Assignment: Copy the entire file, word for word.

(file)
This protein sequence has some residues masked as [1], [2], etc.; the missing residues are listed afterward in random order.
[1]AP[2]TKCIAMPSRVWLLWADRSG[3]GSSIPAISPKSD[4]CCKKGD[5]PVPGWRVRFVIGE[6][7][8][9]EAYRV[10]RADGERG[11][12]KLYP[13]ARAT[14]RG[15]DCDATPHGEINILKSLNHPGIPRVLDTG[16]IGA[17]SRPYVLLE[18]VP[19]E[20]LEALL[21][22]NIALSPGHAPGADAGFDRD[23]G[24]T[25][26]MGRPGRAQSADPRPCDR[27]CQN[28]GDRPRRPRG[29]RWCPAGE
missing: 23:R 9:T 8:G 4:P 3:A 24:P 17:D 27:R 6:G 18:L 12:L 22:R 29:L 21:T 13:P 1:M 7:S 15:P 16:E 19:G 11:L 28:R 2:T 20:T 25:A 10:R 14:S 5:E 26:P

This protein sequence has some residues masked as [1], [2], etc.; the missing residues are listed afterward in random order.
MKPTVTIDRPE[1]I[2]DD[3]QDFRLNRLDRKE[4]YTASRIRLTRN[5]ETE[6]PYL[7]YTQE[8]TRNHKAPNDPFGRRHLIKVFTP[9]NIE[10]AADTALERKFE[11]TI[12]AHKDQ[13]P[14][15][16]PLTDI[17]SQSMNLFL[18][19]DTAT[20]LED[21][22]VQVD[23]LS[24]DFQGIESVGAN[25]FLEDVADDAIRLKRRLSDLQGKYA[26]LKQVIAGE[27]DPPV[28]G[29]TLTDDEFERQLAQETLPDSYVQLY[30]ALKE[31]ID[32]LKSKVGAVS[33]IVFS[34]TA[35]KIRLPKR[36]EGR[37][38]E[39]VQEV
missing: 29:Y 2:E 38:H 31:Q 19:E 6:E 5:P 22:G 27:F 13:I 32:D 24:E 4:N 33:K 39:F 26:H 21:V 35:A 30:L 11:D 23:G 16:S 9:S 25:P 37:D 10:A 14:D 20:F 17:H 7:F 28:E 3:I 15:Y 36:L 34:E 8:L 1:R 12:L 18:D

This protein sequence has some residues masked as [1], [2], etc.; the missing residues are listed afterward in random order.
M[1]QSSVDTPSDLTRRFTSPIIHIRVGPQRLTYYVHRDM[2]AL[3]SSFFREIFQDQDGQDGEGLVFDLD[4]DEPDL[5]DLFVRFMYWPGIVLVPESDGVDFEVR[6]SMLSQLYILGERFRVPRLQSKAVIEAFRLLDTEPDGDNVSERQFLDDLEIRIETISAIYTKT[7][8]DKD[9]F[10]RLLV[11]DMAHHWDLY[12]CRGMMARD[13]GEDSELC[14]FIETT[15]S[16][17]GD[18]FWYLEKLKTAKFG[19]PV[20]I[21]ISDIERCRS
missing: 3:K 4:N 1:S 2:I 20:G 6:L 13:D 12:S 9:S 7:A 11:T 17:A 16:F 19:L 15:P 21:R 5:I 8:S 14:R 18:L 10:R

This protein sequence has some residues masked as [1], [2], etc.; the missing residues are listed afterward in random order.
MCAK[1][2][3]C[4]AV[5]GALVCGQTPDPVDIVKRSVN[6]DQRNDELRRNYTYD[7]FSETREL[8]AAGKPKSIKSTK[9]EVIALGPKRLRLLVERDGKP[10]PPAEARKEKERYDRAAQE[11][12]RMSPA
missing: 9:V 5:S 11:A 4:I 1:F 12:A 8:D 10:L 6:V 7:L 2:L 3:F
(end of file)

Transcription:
This protein sequence has some residues masked as [1], [2], etc.; the missing residues are listed afterward in random order.
[1]AP[2]TKCIAMPSRVWLLWADRSG[3]GSSIPAISPKSD[4]CCKKGD[5]PVPGWRVRFVIGE[6][7][8][9]EAYRV[10]RADGERG[11][12]KLYP[13]ARAT[14]RG[15]DCDATPHGEINILKSLNHPGIPRVLDTG[16]IGA[17]SRPYVLLE[18]VP[19]E[20]LEALL[21][22]NIALSPGHAPGADAGFDRD[23]G[24]T[25][26]MGRPGRAQSADPRPCDR[27]CQN[28]GDRPRRPRG[29]RWCPAGE
missing: 23:R 9:T 8:G 4:P 3:A 24:P 17:D 27:R 6:G 18:L 12:L 22:R 29:L 21:T 13:P 1:M 7:S 15:P 16:E 19:G 11:L 28:R 2:T 20:T 25:A 10:R 14:S 5:E 26:P

This protein sequence has some residues masked as [1], [2], etc.; the missing residues are listed afterward in random order.
MKPTVTIDRPE[1]I[2]DD[3]QDFRLNRLDRKE[4]YTASRIRLTRN[5]ETE[6]PYL[7]YTQE[8]TRNHKAPNDPFGRRHLIKVFTP[9]NIE[10]AADTALERKFE[11]TI[12]AHKDQ[13]P[14][15][16]PLTDI[17]SQSMNLFL[18][19]DTAT[20]LED[21][22]VQVD[23]LS[24]DFQGIESVGAN[25]FLEDVADDAIRLKRRLSDLQGKYA[26]LKQVIAGE[27]DPPV[28]G[29]TLTDDEFERQLAQETLPDSYVQLY[30]ALKE[31]ID[32]LKSKVGAVS[33]IVFS[34]TA[35]KIRLPKR[36]EGR[37][38]E[39]VQEV
missing: 29:Y 2:E 38:H 31:Q 19:E 6:E 5:P 22:G 27:F 13:I 32:D 24:E 4:N 33:K 39:F 26:H 21:V 35:A 30:L 11:D 23:G 16:S 9:S 25:P 37:D 10:A 14:D 20:F 17:H 7:F 28:E 3:I 15:Y 36:L 34:E 8:L 1:R 12:L 18:D

This protein sequence has some residues masked as [1], [2], etc.; the missing residues are listed afterward in random order.
M[1]QSSVDTPSDLTRRFTSPIIHIRVGPQRLTYYVHRDM[2]AL[3]SSFFREIFQDQDGQDGEGLVFDLD[4]DEPDL[5]DLFVRFMYWPGIVLVPESDGVDFEVR[6]SMLSQLYILGERFRVPRLQSKAVIEAFRLLDTEPDGDNVSERQFLDDLEIRIETISAIYTKT[7][8]DKD[9]F[10]RLLV[11]DMAHHWDLY[12]CRGMMARD[13]GEDSELC[14]FIETT[15]S[16][17]GD[18]FWYLEKLKTAKFG[19]PV[20]I[21]ISDIERCRS
missing: 3:K 4:N 1:S 2:I 20:G 6:L 13:D 12:S 9:S 7:A 11:T 17:A 16:F 19:L 15:P 21:R 5:I 8:S 14:R 18:L 10:R

This protein sequence has some residues masked as [1], [2], etc.; the missing residues are listed afterward in random order.
MCAK[1][2][3]C[4]AV[5]GALVCGQTPDPVDIVKRSVN[6]DQRNDELRRNYTYD[7]FSETREL[8]AAGKPKSIKSTK[9]EVIALGPKRLRLLVERDGKP[10]PPAEARKEKERYDRAAQE[11][12]RMSPA
missing: 9:V 5:S 11:A 4:I 1:F 12:A 8:D 10:L 6:V 7:L 2:L 3:F